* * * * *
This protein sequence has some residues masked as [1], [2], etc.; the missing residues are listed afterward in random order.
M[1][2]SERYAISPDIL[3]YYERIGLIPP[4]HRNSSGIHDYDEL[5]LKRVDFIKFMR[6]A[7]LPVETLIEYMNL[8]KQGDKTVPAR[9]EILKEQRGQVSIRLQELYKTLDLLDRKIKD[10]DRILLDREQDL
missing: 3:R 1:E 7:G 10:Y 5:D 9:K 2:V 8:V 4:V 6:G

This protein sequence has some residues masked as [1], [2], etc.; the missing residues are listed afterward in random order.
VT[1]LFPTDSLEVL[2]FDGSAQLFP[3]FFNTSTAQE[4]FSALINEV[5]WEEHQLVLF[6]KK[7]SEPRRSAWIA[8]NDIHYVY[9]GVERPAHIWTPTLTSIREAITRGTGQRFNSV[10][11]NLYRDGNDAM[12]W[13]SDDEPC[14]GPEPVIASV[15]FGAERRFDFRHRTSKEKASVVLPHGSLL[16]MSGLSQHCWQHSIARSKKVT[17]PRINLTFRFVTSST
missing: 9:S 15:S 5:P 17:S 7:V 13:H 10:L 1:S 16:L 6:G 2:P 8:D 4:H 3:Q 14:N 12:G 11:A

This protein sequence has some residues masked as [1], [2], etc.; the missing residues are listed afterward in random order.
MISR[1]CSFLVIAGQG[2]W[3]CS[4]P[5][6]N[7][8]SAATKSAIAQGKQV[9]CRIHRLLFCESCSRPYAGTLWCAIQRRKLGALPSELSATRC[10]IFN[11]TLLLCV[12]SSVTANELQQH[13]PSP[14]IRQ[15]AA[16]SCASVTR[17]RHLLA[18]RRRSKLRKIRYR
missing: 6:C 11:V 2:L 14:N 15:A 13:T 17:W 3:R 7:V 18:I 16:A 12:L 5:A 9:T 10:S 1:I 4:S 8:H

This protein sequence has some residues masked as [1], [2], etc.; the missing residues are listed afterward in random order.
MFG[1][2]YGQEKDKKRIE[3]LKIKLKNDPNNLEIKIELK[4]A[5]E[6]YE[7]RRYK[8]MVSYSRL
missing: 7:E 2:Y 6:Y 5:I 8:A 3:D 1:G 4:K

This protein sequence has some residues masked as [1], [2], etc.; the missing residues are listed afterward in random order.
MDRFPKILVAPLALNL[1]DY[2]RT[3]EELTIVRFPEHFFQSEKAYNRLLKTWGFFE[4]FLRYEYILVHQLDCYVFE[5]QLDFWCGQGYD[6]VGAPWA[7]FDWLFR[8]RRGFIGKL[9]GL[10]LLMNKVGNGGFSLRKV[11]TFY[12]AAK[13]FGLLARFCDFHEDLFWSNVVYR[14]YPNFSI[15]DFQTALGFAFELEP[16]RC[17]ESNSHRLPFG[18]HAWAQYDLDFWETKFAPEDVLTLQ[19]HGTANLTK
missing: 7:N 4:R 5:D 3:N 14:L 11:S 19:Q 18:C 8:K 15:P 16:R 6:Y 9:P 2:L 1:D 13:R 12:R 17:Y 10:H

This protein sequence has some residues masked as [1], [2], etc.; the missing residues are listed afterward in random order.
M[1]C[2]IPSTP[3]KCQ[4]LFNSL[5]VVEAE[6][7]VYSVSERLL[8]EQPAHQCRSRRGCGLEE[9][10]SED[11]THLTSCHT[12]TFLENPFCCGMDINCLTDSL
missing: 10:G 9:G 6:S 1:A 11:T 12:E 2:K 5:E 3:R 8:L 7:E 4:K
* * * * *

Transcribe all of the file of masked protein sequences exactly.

This protein sequence has some residues masked as [1], [2], etc.; the missing residues are listed afterward in random order.
M[1][2]SERYAISPDIL[3]YYERIGLIPP[4]HRNSSGIHDYDEL[5]LKRVDFIKFMR[6]A[7]LPVETLIEYMNL[8]KQGDKTVPAR[9]EILKEQRGQVSIRLQELYKTLDLLDRKIKD[10]DRILLDREQDL
missing: 3:R 1:E 7:G 10:Y 5:D 9:K 2:V 8:V 4:V 6:G

This protein sequence has some residues masked as [1], [2], etc.; the missing residues are listed afterward in random order.
VT[1]LFPTDSLEVL[2]FDGSAQLFP[3]FFNTSTAQE[4]FSALINEV[5]WEEHQLVLF[6]KK[7]SEPRRSAWIA[8]NDIHYVY[9]GVERPAHIWTPTLTSIREAITRGTGQRFNSV[10][11]NLYRDGNDAM[12]W[13]SDDEPC[14]GPEPVIASV[15]FGAERRFDFRHRTSKEKASVVLPHGSLL[16]MSGLSQHCWQHSIARSKKVT[17]PRINLTFRFVTSST
missing: 9:S 15:S 5:P 17:S 7:V 13:H 10:L 1:S 16:L 6:G 2:P 8:D 4:H 3:Q 14:N 12:G 11:A

This protein sequence has some residues masked as [1], [2], etc.; the missing residues are listed afterward in random order.
MISR[1]CSFLVIAGQG[2]W[3]CS[4]P[5][6]N[7][8]SAATKSAIAQGKQV[9]CRIHRLLFCESCSRPYAGTLWCAIQRRKLGALPSELSATRC[10]IFN[11]TLLLCV[12]SSVTANELQQH[13]PSP[14]IRQ[15]AA[16]SCASVTR[17]RHLLA[18]RRRSKLRKIRYR
missing: 6:C 11:V 2:L 14:N 15:A 13:T 17:W 3:R 7:V 18:I 16:A 12:L 5:A 9:T 10:S 1:I 4:S 8:H

This protein sequence has some residues masked as [1], [2], etc.; the missing residues are listed afterward in random order.
MFG[1][2]YGQEKDKKRIE[3]LKIKLKNDPNNLEIKIELK[4]A[5]E[6]YE[7]RRYK[8]MVSYSRL
missing: 7:E 2:Y 6:Y 5:I 8:A 3:D 1:G 4:K

This protein sequence has some residues masked as [1], [2], etc.; the missing residues are listed afterward in random order.
MDRFPKILVAPLALNL[1]DY[2]RT[3]EELTIVRFPEHFFQSEKAYNRLLKTWGFFE[4]FLRYEYILVHQLDCYVFE[5]QLDFWCGQGYD[6]VGAPWA[7]FDWLFR[8]RRGFIGKL[9]GL[10]LLMNKVGNGGFSLRKV[11]TFY[12]AAK[13]FGLLARFCDFHEDLFWSNVVYR[14]YPNFSI[15]DFQTALGFAFELEP[16]RC[17]ESNSHRLPFG[18]HAWAQYDLDFWETKFAPEDVLTLQ[19]HGTANLTK
missing: 7:N 4:R 5:D 3:N 14:L 11:S 19:Q 18:C 8:K 15:P 16:R 6:Y 9:P 2:L 1:D 13:R 12:R 17:Y 10:H

This protein sequence has some residues masked as [1], [2], etc.; the missing residues are listed afterward in random order.
M[1]C[2]IPSTP[3]KCQ[4]LFNSL[5]VVEAE[6][7]VYSVSERLL[8]EQPAHQCRSRRGCGLEE[9][10]SED[11]THLTSCHT[12]TFLENPFCCGMDINCLTDSL
missing: 10:G 9:G 6:S 1:A 11:T 12:E 2:K 5:E 3:R 8:L 7:E 4:K